Wednesday, November 02, 2005

Solemnization, Maybe a Trend

I guess that some announced trends have a slimmer basis than comparing five years. So, let's pretend that my $15 bought insight into the available information on one-day designations of solemnization.

five-year solmenization chartI may well be the only one in Massachusetts, or the nation or world for that matter, who cares at all about this. For example, Governor's office can't figure out how to count the requests for designations. The Secretary of State's office has never tracked the numbers.

The pleasant Supervisor of Commissions for the commonwealth said they are only required to keep such records for one year. This is odd, as according to the Massachusetts record retention rules, such records are in the G4 class. Everyone else handling those has to keep them for six years. I bet the commonwealth does too, but in fairness, it has likely never gotten a request.

So, as I am so fond of asking my kids, what can we learn from this? In this case, from this tiny set of numbers, what's the word?

Disclaimer: The figure for this year is extrapolated. Through October 26th, the commonwealth recorded 1,424. At that rate, the yearly total will be 1,738.

The felt sense at the Secretary's office before the count was about 1,000 a year issued. In fact, this is close enough for 2001 through 2003. It averaged 1,021. For all five years, the average is 1,298.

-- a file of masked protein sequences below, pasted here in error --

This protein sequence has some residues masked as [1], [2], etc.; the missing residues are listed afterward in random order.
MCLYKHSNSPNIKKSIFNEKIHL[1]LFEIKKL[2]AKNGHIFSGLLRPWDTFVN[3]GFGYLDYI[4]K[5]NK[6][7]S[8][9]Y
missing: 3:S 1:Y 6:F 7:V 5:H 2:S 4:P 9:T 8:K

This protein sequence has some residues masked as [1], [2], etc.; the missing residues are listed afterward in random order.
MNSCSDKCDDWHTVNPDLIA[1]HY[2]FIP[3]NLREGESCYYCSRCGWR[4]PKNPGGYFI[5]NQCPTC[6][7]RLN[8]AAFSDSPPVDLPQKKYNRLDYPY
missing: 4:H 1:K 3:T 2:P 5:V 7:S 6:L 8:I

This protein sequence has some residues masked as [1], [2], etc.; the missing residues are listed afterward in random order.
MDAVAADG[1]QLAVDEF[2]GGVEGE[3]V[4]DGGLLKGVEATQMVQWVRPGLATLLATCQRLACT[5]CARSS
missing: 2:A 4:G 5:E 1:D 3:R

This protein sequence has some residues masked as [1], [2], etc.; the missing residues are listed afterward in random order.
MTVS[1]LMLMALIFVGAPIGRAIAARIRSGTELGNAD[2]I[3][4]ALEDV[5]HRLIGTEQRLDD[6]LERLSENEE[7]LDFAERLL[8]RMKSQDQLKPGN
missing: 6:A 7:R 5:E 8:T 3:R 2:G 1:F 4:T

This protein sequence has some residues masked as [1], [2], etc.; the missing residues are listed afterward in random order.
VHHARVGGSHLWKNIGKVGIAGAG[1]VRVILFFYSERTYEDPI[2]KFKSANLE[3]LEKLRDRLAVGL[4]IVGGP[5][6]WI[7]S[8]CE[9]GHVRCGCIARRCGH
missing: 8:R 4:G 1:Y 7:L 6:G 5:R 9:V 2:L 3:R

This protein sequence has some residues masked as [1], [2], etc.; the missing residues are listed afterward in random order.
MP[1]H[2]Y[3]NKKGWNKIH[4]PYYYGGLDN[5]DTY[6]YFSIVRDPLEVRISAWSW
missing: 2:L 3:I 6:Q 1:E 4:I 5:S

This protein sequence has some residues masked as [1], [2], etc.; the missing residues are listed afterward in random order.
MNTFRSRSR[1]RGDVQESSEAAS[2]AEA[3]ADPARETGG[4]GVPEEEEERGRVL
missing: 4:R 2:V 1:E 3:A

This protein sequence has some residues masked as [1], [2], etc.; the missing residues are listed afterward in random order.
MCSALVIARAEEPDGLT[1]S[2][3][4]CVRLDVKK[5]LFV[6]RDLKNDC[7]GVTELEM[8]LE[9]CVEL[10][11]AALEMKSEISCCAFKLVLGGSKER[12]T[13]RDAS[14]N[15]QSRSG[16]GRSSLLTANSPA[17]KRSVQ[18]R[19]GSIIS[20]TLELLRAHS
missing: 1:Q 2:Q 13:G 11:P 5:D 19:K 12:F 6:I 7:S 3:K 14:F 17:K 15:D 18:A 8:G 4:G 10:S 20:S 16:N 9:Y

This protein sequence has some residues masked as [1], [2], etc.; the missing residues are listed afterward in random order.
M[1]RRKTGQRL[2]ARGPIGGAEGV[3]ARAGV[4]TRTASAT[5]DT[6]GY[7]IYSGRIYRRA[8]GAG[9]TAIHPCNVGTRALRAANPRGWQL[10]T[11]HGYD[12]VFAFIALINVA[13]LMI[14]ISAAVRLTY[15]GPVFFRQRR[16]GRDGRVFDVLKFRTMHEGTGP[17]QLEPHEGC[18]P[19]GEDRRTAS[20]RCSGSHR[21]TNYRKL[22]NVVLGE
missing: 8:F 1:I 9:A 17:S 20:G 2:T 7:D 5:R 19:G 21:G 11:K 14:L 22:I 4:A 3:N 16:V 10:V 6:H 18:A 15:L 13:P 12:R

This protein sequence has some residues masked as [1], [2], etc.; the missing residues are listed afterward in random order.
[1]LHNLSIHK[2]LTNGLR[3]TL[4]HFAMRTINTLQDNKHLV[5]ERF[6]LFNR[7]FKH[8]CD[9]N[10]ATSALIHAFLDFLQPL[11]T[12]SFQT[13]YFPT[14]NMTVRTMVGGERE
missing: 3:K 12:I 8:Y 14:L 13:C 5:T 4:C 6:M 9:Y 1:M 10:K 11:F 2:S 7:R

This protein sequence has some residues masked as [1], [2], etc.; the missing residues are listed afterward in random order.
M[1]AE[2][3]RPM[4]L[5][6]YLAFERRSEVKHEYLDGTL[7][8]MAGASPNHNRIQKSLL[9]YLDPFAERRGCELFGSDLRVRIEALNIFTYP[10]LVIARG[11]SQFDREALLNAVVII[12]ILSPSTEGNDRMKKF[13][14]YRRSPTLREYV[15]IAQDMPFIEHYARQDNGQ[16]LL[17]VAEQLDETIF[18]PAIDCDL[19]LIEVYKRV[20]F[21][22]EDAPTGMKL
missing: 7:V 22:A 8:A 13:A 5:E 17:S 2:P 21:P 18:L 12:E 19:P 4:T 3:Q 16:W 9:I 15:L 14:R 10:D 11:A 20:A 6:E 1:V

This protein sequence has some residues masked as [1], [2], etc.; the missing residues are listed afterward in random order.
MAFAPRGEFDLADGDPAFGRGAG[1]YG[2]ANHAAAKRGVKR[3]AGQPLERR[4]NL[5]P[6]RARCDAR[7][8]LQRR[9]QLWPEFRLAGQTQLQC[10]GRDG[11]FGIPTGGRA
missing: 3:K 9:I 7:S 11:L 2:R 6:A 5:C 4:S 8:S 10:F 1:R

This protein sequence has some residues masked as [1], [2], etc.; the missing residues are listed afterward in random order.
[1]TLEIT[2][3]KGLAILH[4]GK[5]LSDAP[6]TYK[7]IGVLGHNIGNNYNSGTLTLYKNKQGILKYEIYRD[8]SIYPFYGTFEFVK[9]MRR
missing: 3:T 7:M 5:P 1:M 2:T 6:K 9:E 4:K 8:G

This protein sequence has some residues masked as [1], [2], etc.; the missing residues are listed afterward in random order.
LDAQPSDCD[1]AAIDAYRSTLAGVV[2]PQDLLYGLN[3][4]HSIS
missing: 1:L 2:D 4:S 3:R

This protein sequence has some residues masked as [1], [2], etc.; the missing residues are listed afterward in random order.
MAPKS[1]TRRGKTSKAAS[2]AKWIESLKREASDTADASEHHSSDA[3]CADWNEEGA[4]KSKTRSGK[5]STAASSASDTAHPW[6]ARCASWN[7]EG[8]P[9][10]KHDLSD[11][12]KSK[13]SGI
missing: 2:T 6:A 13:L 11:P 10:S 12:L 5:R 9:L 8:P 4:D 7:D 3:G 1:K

We can assume that the Governor's office tosses a few, but that the ratio of requests to certificates approaches 1:1.

We cannot know the previous totals. Nor can we know why there was a big sag in 2003. Then, the big upturns come in the past two years, with this 2005 headed for nearly twice 2003's total.

The state is not gaining population, there are no big population groups suddenly reaching marital age. Thus, the causal finger points to the only substantial change — same-sex marriage. Evoking Occam's razor, we can assume that this accounted for the surges.

A possible, but unlikely, corollary is that straight couples we so offended by same-sex marriage that they rushed to wed, and in so doing, opted not for a religious or standard civil ceremony, but to have a friend or family member do the deed.

Far more consistent with the known facts is that a substantial number of those 6,000-plus gay couples went the route of asking a friend to solemnize their marriage. That was certainly the case with my second solemnization. That makes sense, is rather wholesome, and makes me glad to be a small part of this trend.

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